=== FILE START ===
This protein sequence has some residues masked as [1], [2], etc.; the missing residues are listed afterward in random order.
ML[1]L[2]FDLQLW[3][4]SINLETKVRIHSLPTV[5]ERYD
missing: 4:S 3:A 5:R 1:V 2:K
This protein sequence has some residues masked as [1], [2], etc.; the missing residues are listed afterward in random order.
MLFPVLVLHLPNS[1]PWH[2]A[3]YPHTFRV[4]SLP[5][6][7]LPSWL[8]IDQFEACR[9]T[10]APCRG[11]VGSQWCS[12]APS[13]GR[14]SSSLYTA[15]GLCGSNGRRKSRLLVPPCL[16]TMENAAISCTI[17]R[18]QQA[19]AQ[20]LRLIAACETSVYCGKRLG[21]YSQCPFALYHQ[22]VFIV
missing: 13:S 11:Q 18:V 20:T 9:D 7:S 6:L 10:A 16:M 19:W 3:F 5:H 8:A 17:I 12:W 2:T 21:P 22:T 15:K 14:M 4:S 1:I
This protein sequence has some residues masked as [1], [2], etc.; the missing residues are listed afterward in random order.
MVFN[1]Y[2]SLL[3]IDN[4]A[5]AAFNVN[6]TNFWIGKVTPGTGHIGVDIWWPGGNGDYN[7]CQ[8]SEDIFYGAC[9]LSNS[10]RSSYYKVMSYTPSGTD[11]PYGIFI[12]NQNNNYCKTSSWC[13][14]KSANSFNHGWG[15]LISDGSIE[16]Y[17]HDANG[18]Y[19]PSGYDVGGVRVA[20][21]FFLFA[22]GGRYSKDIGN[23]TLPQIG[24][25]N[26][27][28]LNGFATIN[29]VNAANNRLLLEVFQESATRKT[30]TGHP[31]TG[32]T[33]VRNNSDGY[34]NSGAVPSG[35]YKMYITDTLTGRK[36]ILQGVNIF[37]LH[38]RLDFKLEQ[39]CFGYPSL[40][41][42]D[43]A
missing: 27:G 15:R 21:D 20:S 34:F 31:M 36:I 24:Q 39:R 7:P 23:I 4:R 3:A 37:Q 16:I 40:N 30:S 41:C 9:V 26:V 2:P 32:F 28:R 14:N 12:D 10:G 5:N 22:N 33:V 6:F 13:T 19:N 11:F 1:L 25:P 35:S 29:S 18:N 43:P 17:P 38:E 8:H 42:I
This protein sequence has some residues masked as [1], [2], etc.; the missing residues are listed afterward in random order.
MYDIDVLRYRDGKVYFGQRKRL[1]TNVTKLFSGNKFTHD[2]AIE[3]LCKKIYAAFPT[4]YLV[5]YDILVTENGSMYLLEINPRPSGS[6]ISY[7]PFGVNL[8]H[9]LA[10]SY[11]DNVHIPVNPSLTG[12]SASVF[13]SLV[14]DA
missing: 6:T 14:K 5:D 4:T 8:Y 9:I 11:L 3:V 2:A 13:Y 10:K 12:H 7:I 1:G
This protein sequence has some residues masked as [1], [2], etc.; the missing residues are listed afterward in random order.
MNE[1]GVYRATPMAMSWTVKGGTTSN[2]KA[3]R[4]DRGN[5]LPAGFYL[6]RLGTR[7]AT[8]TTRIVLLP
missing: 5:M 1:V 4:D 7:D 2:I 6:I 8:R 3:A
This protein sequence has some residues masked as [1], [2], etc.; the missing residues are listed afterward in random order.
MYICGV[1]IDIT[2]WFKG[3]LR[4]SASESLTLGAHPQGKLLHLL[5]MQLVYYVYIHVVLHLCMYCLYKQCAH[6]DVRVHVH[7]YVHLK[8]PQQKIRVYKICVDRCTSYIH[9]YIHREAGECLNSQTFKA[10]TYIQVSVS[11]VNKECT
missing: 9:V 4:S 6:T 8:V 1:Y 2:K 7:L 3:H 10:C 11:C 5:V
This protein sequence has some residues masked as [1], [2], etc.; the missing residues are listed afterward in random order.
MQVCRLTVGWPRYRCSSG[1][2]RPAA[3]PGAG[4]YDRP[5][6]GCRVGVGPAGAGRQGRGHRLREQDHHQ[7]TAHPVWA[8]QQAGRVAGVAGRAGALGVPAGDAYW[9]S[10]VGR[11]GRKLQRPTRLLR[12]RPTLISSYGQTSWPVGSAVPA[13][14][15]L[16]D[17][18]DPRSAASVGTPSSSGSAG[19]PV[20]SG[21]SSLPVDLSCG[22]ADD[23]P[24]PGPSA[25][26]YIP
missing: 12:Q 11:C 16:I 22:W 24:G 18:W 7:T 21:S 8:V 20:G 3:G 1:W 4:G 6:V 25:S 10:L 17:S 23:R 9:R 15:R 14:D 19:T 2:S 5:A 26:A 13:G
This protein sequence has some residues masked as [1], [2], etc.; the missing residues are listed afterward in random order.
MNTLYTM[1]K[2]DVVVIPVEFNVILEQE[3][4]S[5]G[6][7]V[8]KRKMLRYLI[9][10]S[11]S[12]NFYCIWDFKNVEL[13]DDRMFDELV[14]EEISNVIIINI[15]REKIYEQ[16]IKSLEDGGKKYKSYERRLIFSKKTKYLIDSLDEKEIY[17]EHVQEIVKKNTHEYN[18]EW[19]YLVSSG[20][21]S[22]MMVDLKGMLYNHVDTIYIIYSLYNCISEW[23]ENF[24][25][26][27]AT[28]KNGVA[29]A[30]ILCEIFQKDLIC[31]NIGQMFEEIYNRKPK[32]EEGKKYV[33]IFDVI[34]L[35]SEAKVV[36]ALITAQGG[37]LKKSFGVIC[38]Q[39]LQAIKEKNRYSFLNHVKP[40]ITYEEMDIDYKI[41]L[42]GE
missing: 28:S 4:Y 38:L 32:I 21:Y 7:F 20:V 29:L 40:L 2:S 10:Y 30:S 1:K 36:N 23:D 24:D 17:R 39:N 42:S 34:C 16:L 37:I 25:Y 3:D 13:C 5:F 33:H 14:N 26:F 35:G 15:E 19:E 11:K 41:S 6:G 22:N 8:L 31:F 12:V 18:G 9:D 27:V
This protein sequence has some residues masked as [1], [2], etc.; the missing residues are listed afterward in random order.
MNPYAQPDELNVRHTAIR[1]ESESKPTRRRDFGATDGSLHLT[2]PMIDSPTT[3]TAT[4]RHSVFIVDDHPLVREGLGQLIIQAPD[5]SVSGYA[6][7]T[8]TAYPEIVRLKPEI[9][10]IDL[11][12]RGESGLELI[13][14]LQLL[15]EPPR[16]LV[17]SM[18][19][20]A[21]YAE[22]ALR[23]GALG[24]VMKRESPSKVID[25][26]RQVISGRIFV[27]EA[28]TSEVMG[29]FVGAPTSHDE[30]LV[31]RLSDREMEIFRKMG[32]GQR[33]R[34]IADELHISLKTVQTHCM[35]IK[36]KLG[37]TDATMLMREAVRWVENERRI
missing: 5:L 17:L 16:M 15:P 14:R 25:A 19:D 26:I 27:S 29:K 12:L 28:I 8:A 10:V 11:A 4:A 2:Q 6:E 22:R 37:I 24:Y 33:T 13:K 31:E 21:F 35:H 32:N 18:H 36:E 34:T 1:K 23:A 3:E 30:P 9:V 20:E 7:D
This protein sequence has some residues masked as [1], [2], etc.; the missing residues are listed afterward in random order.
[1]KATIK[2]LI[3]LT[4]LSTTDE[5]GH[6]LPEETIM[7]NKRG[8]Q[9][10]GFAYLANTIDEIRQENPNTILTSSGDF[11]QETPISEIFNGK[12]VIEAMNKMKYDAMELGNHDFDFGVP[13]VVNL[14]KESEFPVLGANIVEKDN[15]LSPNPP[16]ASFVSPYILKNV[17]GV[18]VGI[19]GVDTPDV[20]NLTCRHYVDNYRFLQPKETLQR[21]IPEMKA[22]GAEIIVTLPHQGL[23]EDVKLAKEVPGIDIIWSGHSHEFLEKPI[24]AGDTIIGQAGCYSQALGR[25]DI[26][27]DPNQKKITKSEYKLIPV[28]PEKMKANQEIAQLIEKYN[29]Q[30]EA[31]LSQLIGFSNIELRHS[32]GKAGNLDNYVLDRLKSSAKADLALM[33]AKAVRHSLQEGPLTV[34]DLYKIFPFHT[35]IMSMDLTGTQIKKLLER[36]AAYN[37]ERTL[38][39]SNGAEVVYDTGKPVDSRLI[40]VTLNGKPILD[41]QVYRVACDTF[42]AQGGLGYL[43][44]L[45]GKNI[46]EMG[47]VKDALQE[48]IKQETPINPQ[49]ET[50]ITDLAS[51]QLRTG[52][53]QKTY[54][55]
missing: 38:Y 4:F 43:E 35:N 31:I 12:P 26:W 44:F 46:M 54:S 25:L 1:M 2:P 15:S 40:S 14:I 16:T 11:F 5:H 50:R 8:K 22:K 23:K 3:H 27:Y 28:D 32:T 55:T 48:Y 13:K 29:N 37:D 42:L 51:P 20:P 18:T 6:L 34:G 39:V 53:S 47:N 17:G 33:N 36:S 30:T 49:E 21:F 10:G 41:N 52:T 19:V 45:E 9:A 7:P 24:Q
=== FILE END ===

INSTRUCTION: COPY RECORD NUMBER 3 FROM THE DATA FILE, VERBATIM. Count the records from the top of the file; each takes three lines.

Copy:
This protein sequence has some residues masked as [1], [2], etc.; the missing residues are listed afterward in random order.
MVFN[1]Y[2]SLL[3]IDN[4]A[5]AAFNVN[6]TNFWIGKVTPGTGHIGVDIWWPGGNGDYN[7]CQ[8]SEDIFYGAC[9]LSNS[10]RSSYYKVMSYTPSGTD[11]PYGIFI[12]NQNNNYCKTSSWC[13][14]KSANSFNHGWG[15]LISDGSIE[16]Y[17]HDANG[18]Y[19]PSGYDVGGVRVA[20][21]FFLFA[22]GGRYSKDIGN[23]TLPQIG[24][25]N[26][27][28]LNGFATIN[29]VNAANNRLLLEVFQESATRKT[30]TGHP[31]TG[32]T[33]VRNNSDGY[34]NSGAVPSG[35]YKMYITDTLTGRK[36]ILQGVNIF[37]LH[38]RLDFKLEQ[39]CFGYPSL[40][41][42]D[43]A
missing: 27:G 15:R 21:D 20:S 34:F 31:M 36:I 24:Q 39:R 7:P 23:I 4:R 3:A 37:Q 16:I 40:N 30:S 41:C 9:V 26:V 2:P 32:F 28:R 14:N 12:D 10:G 5:N 22:N 33:V 6:F 13:T 19:N 11:F 1:L 25:P 35:S 29:S 18:N 43:P 17:P 38:E 8:H 42:I